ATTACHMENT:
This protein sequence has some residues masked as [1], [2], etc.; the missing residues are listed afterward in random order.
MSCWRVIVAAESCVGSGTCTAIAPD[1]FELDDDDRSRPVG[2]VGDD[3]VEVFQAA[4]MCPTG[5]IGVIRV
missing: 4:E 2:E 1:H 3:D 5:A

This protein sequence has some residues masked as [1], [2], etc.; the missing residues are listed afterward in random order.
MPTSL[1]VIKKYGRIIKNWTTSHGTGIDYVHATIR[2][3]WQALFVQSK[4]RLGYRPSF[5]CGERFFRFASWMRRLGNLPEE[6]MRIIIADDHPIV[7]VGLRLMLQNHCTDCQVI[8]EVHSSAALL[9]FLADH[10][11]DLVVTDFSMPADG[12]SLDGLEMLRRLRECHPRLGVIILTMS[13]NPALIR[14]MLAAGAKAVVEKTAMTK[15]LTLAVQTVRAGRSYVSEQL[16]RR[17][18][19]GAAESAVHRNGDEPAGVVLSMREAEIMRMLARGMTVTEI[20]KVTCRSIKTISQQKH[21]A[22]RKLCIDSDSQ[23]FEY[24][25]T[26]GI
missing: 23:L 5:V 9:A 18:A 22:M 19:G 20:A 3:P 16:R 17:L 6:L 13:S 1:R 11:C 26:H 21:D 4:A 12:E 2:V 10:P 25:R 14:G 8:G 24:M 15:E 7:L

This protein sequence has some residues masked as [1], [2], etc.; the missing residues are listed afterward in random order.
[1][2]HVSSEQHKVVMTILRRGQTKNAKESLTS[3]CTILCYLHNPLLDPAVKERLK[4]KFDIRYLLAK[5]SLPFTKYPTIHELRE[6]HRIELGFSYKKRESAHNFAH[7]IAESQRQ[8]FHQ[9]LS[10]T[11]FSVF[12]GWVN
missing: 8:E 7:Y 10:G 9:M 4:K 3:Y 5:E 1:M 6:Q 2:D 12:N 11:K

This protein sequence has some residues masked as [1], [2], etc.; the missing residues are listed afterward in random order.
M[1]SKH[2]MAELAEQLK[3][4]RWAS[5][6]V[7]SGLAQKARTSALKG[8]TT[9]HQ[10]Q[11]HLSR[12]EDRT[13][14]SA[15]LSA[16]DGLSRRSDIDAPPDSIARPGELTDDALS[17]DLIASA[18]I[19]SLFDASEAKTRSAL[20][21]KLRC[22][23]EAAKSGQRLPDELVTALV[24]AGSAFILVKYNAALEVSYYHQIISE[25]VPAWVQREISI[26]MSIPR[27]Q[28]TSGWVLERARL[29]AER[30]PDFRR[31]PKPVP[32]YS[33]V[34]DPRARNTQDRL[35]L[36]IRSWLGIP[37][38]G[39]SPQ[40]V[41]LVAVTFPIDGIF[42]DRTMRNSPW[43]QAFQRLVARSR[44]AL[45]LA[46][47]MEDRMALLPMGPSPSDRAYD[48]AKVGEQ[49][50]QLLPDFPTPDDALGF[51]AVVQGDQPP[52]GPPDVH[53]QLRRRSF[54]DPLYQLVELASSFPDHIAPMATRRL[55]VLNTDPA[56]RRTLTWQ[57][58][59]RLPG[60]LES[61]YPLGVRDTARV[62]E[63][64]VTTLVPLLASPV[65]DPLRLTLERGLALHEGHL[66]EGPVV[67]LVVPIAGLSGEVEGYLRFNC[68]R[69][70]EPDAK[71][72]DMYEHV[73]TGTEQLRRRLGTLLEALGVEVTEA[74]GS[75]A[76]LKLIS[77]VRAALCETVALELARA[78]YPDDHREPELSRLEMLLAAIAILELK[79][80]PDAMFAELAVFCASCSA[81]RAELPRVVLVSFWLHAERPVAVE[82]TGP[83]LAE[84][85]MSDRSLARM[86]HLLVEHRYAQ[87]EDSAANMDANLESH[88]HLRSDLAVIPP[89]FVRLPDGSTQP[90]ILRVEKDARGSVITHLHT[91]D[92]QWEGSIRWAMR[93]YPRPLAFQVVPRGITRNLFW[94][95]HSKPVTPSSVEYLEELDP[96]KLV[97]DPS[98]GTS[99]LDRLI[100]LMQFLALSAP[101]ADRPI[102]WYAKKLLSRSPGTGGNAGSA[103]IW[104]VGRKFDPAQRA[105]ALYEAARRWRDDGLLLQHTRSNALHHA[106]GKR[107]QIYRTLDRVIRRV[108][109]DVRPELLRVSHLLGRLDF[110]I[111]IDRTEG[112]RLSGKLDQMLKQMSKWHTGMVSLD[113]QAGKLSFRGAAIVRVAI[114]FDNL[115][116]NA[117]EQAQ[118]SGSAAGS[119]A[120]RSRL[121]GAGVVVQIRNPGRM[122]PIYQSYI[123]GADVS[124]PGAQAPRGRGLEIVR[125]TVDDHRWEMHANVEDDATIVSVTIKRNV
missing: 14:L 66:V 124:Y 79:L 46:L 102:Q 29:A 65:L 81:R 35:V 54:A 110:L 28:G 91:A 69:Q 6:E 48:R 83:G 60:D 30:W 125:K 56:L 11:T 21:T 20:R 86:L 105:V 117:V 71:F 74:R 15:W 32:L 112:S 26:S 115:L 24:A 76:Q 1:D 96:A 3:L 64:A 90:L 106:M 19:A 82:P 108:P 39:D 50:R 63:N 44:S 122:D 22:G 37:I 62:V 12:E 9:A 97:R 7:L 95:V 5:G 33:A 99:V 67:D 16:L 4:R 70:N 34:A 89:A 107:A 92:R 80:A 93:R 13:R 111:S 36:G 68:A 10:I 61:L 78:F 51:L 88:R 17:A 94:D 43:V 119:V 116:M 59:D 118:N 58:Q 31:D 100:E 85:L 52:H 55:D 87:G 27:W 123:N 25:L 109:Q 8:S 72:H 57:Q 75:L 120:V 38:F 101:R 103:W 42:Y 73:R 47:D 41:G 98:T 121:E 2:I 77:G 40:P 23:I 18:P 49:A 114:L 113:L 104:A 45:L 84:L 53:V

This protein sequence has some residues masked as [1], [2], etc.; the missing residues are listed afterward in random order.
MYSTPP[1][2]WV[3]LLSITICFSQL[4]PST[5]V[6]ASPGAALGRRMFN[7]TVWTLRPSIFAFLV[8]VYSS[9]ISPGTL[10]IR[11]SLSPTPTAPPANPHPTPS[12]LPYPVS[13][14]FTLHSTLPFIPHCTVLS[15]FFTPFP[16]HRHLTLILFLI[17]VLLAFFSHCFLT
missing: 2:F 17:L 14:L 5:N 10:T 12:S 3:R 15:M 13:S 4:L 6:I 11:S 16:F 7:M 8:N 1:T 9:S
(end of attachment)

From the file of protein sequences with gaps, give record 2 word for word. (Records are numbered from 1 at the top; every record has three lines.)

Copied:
This protein sequence has some residues masked as [1], [2], etc.; the missing residues are listed afterward in random order.
MPTSL[1]VIKKYGRIIKNWTTSHGTGIDYVHATIR[2][3]WQALFVQSK[4]RLGYRPSF[5]CGERFFRFASWMRRLGNLPEE[6]MRIIIADDHPIV[7]VGLRLMLQNHCTDCQVI[8]EVHSSAALL[9]FLADH[10][11]DLVVTDFSMPADG[12]SLDGLEMLRRLRECHPRLGVIILTMS[13]NPALIR[14]MLAAGAKAVVEKTAMTK[15]LTLAVQTVRAGRSYVSEQL[16]RR[17][18][19]GAAESAVHRNGDEPAGVVLSMREAEIMRMLARGMTVTEI[20]KVTCRSIKTISQQKH[21]A[22]RKLCIDSDSQ[23]FEY[24][25]T[26]GI
missing: 23:L 5:V 9:A 18:A 22:M 19:G 20:A 3:P 16:R 17:L 6:L 13:S 1:R 11:C 26:H 21:D 4:A 12:E 2:V 10:P 25:R 14:G 8:G 24:M 15:E 7:L